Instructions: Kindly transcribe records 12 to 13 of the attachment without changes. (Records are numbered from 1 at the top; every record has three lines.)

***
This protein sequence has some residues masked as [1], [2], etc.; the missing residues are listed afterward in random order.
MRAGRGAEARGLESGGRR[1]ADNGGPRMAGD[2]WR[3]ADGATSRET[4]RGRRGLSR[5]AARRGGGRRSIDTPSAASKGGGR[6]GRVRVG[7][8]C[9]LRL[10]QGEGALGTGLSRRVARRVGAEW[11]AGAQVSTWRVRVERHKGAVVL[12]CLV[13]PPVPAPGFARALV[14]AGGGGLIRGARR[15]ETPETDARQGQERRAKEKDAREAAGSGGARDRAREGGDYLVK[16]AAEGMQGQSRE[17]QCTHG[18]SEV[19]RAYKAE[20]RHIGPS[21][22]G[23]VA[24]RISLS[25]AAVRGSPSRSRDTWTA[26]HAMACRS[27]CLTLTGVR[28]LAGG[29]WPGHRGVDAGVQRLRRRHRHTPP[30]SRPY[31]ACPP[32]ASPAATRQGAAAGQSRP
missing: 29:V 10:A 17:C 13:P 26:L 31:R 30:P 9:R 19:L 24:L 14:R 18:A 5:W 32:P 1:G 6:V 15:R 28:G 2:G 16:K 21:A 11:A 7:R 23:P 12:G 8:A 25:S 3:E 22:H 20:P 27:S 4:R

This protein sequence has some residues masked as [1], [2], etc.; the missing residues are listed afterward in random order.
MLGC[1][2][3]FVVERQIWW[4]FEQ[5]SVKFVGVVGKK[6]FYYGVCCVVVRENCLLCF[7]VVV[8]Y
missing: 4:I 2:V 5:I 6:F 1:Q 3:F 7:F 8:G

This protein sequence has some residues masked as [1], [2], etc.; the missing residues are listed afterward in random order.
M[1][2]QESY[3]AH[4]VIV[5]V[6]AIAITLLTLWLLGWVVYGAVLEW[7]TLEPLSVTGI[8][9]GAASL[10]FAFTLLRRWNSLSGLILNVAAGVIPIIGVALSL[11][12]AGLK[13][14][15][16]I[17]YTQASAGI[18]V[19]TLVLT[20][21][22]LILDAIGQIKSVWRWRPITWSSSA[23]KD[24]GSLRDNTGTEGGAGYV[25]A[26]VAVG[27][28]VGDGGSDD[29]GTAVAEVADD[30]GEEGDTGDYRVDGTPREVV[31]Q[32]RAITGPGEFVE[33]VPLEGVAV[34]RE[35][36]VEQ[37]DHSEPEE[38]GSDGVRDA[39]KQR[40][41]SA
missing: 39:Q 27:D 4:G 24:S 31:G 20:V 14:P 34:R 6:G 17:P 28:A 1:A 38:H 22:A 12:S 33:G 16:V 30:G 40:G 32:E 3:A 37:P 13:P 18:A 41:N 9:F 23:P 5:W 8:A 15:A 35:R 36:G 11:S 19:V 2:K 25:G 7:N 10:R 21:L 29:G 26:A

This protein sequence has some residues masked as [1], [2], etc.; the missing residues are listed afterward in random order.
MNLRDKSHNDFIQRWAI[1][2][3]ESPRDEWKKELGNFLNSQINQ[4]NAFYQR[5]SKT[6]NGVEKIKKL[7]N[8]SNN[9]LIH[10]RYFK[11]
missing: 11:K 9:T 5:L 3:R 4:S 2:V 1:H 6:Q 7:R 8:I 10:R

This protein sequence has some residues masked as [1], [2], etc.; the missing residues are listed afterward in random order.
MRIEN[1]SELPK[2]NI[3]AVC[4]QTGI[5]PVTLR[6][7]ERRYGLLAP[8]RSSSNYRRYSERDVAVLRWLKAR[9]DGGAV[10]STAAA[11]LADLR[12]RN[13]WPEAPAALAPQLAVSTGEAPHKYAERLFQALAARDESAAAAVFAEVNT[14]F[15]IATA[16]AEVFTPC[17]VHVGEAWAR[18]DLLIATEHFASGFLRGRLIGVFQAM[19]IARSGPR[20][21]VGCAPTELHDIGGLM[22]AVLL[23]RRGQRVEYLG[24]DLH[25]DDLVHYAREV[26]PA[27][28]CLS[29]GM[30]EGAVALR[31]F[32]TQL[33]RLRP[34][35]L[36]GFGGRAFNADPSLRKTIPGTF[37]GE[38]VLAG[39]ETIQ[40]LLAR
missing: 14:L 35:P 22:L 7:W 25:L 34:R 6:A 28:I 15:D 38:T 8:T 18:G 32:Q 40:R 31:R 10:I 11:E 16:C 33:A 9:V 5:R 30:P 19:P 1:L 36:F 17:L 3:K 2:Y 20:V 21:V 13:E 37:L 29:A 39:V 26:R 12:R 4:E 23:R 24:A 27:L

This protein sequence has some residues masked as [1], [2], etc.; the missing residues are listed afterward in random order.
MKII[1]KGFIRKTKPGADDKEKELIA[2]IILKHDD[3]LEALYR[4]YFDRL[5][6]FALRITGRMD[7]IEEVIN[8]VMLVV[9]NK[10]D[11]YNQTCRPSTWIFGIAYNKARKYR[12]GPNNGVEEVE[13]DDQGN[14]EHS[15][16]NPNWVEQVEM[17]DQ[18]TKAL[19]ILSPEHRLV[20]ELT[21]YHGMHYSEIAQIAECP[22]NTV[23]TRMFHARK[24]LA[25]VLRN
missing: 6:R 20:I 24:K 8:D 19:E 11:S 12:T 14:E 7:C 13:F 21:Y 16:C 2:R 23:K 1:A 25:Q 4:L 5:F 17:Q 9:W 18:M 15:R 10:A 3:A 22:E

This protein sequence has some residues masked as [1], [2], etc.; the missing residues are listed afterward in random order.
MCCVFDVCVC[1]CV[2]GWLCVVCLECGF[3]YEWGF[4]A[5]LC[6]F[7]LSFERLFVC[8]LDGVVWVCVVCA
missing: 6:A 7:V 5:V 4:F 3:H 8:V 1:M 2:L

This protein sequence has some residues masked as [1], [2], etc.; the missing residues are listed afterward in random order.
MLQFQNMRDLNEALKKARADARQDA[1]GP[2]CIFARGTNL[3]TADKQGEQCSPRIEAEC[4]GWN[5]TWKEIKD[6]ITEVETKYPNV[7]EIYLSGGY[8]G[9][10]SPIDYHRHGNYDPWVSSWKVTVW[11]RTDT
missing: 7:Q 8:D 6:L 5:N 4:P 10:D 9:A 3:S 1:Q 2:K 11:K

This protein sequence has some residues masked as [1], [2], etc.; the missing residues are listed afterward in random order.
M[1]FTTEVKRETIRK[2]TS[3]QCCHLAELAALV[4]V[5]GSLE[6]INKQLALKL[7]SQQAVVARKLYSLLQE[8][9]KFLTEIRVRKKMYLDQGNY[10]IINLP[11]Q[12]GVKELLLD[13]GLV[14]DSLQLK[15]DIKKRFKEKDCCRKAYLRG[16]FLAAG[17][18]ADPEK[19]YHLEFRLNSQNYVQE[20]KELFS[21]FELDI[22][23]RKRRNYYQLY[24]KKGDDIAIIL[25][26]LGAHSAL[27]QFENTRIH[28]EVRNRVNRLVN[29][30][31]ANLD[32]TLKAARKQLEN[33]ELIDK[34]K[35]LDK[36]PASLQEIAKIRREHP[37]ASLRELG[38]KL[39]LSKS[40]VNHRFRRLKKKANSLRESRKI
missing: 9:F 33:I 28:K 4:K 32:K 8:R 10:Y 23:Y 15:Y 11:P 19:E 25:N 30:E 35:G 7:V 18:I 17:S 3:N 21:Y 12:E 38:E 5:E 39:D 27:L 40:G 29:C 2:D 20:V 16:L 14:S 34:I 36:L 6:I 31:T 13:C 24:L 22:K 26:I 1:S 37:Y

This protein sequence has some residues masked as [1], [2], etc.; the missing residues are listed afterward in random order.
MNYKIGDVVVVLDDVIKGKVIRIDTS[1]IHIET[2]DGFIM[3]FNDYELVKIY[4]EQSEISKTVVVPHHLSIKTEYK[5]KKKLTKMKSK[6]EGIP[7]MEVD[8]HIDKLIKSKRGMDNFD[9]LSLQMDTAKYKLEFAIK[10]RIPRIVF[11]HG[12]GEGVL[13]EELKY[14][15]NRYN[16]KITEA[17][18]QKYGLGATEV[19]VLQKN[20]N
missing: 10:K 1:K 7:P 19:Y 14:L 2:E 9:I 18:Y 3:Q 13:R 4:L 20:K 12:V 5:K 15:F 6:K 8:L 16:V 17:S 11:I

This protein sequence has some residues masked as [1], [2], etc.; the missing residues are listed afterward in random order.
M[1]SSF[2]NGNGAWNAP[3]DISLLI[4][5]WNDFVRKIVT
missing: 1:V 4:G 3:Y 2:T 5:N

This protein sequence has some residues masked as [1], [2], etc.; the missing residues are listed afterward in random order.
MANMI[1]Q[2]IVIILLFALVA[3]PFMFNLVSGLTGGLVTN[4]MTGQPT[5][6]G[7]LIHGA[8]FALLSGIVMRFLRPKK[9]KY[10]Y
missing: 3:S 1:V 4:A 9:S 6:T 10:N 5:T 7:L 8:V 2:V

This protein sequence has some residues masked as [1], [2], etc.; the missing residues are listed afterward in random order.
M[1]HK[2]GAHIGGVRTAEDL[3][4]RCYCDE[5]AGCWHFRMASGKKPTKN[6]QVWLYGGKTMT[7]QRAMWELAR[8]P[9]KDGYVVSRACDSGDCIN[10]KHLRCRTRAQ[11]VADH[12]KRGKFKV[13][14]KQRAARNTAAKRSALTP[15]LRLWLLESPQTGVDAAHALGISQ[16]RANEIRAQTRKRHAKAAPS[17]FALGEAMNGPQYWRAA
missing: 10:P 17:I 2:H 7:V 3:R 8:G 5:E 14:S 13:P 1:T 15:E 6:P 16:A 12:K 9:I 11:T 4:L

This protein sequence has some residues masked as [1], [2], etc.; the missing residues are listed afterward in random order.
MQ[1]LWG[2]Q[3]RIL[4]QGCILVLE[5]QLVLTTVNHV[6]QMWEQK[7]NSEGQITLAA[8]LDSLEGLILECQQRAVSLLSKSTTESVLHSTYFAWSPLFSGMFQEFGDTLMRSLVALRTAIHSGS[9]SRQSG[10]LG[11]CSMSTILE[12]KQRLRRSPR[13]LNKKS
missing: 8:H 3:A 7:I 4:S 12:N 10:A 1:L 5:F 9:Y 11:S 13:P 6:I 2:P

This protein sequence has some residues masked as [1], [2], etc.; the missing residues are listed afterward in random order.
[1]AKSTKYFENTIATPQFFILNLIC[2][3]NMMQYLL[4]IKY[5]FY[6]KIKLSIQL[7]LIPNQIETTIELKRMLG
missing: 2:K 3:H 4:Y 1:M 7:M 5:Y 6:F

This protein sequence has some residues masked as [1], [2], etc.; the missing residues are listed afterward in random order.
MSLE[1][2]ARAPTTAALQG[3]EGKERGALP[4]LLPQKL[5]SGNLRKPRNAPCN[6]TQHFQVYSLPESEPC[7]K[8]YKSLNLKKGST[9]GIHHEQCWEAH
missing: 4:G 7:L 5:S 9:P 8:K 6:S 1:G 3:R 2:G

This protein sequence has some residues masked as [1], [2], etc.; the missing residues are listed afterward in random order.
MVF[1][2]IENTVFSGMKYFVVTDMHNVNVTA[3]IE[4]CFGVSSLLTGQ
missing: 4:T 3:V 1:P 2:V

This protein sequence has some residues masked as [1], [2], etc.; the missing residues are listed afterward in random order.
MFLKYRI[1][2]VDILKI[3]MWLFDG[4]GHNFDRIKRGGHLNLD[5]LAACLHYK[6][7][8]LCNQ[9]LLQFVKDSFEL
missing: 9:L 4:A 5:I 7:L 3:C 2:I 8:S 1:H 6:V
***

This protein sequence has some residues masked as [1], [2], etc.; the missing residues are listed afterward in random order.
MANMI[1]Q[2]IVIILLFALVA[3]PFMFNLVSGLTGGLVTN[4]MTGQPT[5][6]G[7]LIHGA[8]FALLSGIVMRFLRPKK[9]KY[10]Y
missing: 3:S 1:V 4:A 9:S 6:T 10:N 5:T 7:L 8:V 2:V

This protein sequence has some residues masked as [1], [2], etc.; the missing residues are listed afterward in random order.
M[1]HK[2]GAHIGGVRTAEDL[3][4]RCYCDE[5]AGCWHFRMASGKKPTKN[6]QVWLYGGKTMT[7]QRAMWELAR[8]P[9]KDGYVVSRACDSGDCIN[10]KHLRCRTRAQ[11]VADH[12]KRGKFKV[13][14]KQRAARNTAAKRSALTP[15]LRLWLLESPQTGVDAAHALGISQ[16]RANEIRAQTRKRHAKAAPS[17]FALGEAMNGPQYWRAA
missing: 10:P 17:I 2:H 7:V 3:R 8:G 5:E 14:S 13:P 1:T 15:E 6:P 16:A 12:K 9:I 11:T 4:L